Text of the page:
The Wandering Polaroid

October 11, 2008
By Sabrina B., Salem, MA

The Wandering Polaroid


Wallis had his grey sweater pushed on his forearms, his big red glasses sliding off the bridge of his nose, and had a cigarette hanging limp at the end of his month while he was hunched over his black and white camera. It was rather cold outside; Wallis could see his breath as he breathed. He photographed fall leaves, countless black boots and the sparse amount of people that passed by him in the park. He stayed there, on the park bench, until it grew dark and colder. He walked home slowly, lighting a new cigarette.
His house was located in the rural part of town. It was a grand, old Victorian home with dark shutters and candles in the windows. Wallis looked up and saw his father opening the door. “Where have you been?” Wallis’ father asked. Behind him, Wallis could see the dim light of the living room and could smell vanilla candles and soup. “I was at the park.” Wallis answered plainly. He entered the house now, walking up the creaking stairs to his room. “Get ready for dinner.” He was greeted by his girlfriend, Aun, when he entered his room. She was reading. “Have you eaten yet?” He asked, sitting next to her on the floor. She nodded. He pushed some of her long brown hair out of her eyes absentmindedly. “Wallis! Dîner!” He heard from downstairs. He sighed. “Not hungry?” Aun asked. Wallis nodded. “I’ll tell them for you.” She closed her book and went downstairs. Wallis changed into a v-neck t-shirt and black pajama pants and went to bed.
Wallis woke up at 6:30 in the morning on Saturday and found Aun on his chest, her hair everywhere. He carefully pulled her off and walked to the bathroom, where he drew a warm bath. He sunk deeper into the water, the warmth engulfing him. He sank deeper until he could no longer breathe. After 5 minutes, he rose and saw Aun sitting before him, watching him. “What are you doing?” She asked, putting her hand in the water. “I was trying to kill myself.” Aun stared at him blankly. Wallis half smiled. “Can you get me my cigarettes, please?” Aun nodded and returned with a pack of Marlboros and a lighter. She lit one for herself. “I hate when you smoke. It doesn’t suit you.” Wallis said, lighting one himself. Aun shrugged. “It doesn’t suit you either.” Wallis laughed harshly. “Your step mom has been wondering when you’re going to get out of the house and do something meaningful.” Aun told Wallis. “I have been going out.” He said simply. “Yes, but besides the park.” Wallis didn’t say anything. “I’d rather stay a recluse.” He said after awhile. “That’s a boring life.” Aun said quietly. “I know.”

“Oh, god, that’s bright.” Wallis complained as his step mother was opening the curtains to the living room. “Bonjour Wallis.” She said. “Have anything planned for today?”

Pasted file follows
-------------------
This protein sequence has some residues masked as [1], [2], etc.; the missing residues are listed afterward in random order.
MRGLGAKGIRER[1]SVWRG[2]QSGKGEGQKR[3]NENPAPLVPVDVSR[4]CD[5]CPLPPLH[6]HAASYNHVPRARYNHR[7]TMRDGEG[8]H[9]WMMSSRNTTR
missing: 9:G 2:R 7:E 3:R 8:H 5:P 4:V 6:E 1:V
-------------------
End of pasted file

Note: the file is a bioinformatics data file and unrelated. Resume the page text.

“I’m going to the library.” He knew this would make her happy. It did; she smiled. “With a friend, I hope.” Wallis didn’t want to get her hopes up too high. He asked Aun if she wanted to come along. “I need to finish this book,” was her reply. He put on his mustard yellow and brown scarf and black pea coat and took his camera before heading out the door. It was surprisingly snowing and he snapped a few pictures of the snowy, dark sky as he walked to the library. He looked for a few mangas and found one of his favorite books – The Perks of Being a Wallflower, which he had read 5 times before. He took them to the back of the library to read. He saw someone he knew from his old college sitting across from him and tried to hide, but she saw him and walked up to him. “Bonjour Wallis, I haven’t seen you in a while. How are you?” Her name was Marjorie. She used to be in his English class in college.
“I’m fine, and yourself?”
“I’m fine as well, thank you. Did you drop out of college? You’re not there anymore.”
“I’m taking online college now.”
“Oh. Why?”
“I was having a hard time focusing. What with the large crowds and frequent note taking. It was too much stimulation for me and I was getting sensory overloads.”
“Oh… I’m sorry.”
“It’s no big deal. But thanks anyway.” He stood up awkwardly, packing up his books. “I… have to go now.”
“Sure, talk to you some other time.” She waved goodbye. She watched him carefully, taking note of his uncombed black hair and overall unkempt appearance. Wallis walked home quickly this time, hoping to avoid any other confrontation with another old and distant friend. “How was the library?” His step mother asked when he arrived home. She was sitting comfortably in the sofa, watching television. “It was fine. I got some books I wanted. And I had a pleasant conversation with a friend.”
“Oh, is that so?”
“Yes.” He walked upstairs before she could say anything else. He undressed and drew a hot bath. This time while sinking deeper, he closed his eyes and didn’t wake up.
Aun found him limp in the tub, water overflowing everywhere. She found a note in his pocket. It read:

Choses à faire: ¹

Essayez de vous réveiller²

N'oubliez pas de montrer à tout le monde que vous êtes bien³

Allez à la bibliothèque 4

4. Abandonner. 5

Things to do:
Try to wake up
Remember to show everyone that you’re okay
Go to the library
Give up.

The author's comments:
I'm not sure what it's supposed to signify. It was for school.

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